If your dog is too cold or too warm they may have problems sleeping and move about, bark or ask to go out to the toilet overnight.
In extremes of temperature, you may wish to re-evaluate your dog’s exercise routine. In hot weather, the pavements can become burning hot, making any outdoor walking during the day very painful for your dog. Check the pavement by putting your hand on it for 5 seconds. Walking first thing in the morning or late at night can be better. During the day, you can do some nosework with your dog if they seem bored. Read more here!
In cold weather, your dog may need a coat or jumper, depending on how cold it is, what age they are and what sort of natural coat they have. Avoid going out for long periods of time in the cold weather with your dog, and avoid putting them in situations where they have to stay still for too long. In the snow, be sure to pay extra attention to their paws- make sure that snow and ice don’t stick to the hair between their toes, and rinse their feet after walks if roads have been salted. You can also get special paw wax that can help protect their pads.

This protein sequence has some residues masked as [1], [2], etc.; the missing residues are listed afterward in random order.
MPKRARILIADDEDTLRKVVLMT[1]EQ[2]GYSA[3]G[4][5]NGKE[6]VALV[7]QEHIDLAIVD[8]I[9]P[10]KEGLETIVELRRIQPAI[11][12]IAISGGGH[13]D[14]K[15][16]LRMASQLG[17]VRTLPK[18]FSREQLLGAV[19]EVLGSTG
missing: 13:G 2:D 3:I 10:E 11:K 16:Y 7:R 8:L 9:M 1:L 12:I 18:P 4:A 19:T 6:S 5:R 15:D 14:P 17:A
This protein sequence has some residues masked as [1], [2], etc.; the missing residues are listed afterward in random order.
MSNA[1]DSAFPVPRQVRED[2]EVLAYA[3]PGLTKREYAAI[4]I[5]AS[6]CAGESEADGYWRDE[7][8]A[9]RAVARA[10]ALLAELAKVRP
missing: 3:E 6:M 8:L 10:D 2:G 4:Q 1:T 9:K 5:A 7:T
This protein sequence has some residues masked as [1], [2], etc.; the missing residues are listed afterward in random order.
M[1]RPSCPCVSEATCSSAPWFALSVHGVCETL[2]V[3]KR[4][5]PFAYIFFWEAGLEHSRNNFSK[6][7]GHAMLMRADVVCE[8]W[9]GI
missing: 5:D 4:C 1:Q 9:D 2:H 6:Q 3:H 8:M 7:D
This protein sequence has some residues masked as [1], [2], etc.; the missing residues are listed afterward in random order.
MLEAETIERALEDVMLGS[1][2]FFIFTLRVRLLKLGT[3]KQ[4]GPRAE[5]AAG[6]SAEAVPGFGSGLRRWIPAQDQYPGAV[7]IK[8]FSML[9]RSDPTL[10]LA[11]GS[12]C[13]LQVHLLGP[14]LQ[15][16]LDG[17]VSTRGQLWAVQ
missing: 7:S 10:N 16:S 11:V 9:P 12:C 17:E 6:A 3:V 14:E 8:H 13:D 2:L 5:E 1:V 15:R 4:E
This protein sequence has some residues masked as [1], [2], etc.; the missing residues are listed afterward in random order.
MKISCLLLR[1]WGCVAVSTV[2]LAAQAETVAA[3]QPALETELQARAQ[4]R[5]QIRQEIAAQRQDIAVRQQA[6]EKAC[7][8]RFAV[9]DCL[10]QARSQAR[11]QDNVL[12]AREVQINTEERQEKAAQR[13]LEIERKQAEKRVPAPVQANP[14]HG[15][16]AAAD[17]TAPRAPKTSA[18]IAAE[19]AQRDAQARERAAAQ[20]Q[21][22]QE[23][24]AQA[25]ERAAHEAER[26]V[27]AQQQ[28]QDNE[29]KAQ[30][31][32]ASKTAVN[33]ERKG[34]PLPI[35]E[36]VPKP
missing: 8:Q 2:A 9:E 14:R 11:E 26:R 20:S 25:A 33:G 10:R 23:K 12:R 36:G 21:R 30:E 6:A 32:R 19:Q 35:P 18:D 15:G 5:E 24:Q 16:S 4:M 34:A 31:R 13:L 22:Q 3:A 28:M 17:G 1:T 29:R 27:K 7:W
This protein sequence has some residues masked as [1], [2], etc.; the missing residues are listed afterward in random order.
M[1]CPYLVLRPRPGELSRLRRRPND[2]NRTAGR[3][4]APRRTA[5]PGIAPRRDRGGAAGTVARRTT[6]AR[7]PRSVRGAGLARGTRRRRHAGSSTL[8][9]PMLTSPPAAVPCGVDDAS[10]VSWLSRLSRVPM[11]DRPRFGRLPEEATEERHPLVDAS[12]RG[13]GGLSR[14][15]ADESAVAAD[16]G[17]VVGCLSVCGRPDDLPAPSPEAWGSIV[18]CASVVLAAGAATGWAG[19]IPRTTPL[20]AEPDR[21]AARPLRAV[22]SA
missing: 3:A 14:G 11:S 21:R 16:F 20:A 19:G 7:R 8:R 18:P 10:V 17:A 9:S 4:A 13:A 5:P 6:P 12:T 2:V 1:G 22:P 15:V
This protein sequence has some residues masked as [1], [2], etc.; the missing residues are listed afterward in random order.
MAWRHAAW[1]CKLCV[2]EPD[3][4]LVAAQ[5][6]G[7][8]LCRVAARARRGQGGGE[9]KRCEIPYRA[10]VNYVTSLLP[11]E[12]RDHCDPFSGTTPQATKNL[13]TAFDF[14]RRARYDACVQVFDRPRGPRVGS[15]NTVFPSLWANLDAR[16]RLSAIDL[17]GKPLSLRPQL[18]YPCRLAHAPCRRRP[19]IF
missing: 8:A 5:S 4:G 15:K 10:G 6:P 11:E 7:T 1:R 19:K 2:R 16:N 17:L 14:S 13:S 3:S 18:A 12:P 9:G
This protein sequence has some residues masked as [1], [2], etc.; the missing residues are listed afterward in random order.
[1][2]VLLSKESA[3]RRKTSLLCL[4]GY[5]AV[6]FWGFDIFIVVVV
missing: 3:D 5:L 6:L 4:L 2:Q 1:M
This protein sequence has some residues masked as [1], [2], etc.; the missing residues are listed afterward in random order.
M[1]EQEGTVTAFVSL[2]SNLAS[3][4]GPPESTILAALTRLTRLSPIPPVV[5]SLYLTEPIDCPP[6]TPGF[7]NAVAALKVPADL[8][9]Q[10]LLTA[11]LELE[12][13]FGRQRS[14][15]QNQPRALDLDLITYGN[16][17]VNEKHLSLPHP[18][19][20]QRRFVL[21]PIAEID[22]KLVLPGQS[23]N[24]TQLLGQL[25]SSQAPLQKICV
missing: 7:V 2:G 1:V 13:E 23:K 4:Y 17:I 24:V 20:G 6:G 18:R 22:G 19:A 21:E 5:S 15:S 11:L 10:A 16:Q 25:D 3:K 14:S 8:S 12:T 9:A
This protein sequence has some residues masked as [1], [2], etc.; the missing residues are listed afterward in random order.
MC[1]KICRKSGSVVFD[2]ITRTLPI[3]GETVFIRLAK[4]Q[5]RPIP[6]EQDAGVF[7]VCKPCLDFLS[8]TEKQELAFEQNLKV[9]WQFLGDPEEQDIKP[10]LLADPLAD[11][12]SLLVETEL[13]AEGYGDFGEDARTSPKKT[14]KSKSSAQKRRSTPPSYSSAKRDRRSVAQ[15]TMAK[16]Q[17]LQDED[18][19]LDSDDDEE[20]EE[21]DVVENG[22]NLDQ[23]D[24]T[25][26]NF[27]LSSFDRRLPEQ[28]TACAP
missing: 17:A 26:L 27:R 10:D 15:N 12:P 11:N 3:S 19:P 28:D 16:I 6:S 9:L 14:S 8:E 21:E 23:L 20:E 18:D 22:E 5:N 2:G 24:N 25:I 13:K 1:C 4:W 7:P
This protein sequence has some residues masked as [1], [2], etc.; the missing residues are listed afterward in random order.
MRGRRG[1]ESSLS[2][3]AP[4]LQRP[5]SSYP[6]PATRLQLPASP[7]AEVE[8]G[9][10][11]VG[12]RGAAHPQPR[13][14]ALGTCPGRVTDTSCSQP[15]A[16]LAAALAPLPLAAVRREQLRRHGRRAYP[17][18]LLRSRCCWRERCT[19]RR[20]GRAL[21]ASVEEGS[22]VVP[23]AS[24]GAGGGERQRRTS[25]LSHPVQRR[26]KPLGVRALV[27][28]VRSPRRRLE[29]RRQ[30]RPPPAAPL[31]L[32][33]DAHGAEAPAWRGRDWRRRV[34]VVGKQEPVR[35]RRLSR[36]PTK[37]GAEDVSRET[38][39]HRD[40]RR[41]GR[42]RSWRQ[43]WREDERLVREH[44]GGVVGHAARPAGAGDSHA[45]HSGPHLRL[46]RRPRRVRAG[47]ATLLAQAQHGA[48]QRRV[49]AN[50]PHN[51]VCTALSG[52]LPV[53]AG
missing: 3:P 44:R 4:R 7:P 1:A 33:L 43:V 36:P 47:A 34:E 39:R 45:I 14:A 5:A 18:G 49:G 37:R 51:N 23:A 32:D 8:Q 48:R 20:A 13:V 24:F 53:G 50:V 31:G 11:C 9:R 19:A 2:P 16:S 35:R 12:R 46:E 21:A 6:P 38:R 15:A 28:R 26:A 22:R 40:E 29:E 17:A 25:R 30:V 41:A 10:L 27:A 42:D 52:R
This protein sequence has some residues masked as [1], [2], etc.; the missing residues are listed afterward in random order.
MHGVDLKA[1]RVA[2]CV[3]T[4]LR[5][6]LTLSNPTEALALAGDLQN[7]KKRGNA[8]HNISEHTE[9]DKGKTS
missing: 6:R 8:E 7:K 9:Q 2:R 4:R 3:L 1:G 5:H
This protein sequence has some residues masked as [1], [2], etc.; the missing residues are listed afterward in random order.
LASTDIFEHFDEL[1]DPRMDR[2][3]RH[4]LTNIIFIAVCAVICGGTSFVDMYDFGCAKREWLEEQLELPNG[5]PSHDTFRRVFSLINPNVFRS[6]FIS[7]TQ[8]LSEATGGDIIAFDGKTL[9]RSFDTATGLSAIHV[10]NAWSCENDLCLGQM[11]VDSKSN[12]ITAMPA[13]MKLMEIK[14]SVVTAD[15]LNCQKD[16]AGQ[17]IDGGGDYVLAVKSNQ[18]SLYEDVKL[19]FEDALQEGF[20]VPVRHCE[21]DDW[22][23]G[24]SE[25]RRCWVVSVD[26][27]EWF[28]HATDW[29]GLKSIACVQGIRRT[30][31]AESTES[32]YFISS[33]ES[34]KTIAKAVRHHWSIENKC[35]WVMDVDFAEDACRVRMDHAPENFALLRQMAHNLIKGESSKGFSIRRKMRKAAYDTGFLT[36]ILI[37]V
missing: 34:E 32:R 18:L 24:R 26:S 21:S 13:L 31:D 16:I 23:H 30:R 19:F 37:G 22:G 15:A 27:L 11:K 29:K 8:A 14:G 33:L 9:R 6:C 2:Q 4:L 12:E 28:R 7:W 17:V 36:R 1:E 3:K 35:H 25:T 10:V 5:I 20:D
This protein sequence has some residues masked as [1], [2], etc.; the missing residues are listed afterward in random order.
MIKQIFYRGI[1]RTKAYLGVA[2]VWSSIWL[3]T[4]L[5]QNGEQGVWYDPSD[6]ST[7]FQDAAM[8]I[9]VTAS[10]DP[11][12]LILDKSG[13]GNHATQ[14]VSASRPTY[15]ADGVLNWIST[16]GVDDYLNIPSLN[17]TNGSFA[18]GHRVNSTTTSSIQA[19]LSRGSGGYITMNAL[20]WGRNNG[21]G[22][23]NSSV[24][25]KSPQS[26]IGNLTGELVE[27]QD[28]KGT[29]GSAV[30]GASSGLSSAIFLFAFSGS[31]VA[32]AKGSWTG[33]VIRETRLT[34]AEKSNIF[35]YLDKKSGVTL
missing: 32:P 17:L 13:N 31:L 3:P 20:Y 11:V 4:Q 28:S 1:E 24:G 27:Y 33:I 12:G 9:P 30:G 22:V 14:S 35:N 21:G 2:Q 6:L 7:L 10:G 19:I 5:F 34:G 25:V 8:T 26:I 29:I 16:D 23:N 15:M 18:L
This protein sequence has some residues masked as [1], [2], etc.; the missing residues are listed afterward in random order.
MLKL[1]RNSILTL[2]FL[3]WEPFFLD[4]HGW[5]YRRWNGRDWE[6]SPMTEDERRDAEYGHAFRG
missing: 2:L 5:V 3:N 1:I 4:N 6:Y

Doggy clothes have never been more popular. However, many of the clothes produced are more for fashion than practicality. Clothes have the potential to make your dog uncomfortable and to hamper their movement, so it is important to choose wisely. I have found this to be particularly true with older dogs- my senior lad Alfie who was arthritic needed clothes that required no stepping into or wrestling legs in and out of.
My PDTE colleague Sonja has put together a great guide on coats for dogs, which you can read here.
I’ve mentioned pyjamas and for dogs who feel the cold, these can make a real difference.
The disadvantage of pyjamas is that the dog cannot remove them themselves, so I always feel these are best used under supervision so you can tell if your dog wants them taken off. Whilst indoors, I find the following useful indicators of my dog’s temperature:
- Ears (cold ears alert me to a need for central heating or a layer of clothing/a blanket);
- Curling up tight, or trying to get uncharacteristically close can be a sign of coldness;
- Restlessness overnight- can occur when the dog is too hot or too cold;
- Panting or lying stretched out in the coolest part of the room can indicate that your dog is too hot
In hot weather, cool coats which can reflect the light off dark coloured dogs can also be helpful whilst on walks. But again, try and get something that is going to be comfortable for your dog and not hamper their movement.
So, as we meander through the rather confused weather that spring can spring on us, it’s worth remembering these little things we can do to help our dogs feel more comfortable!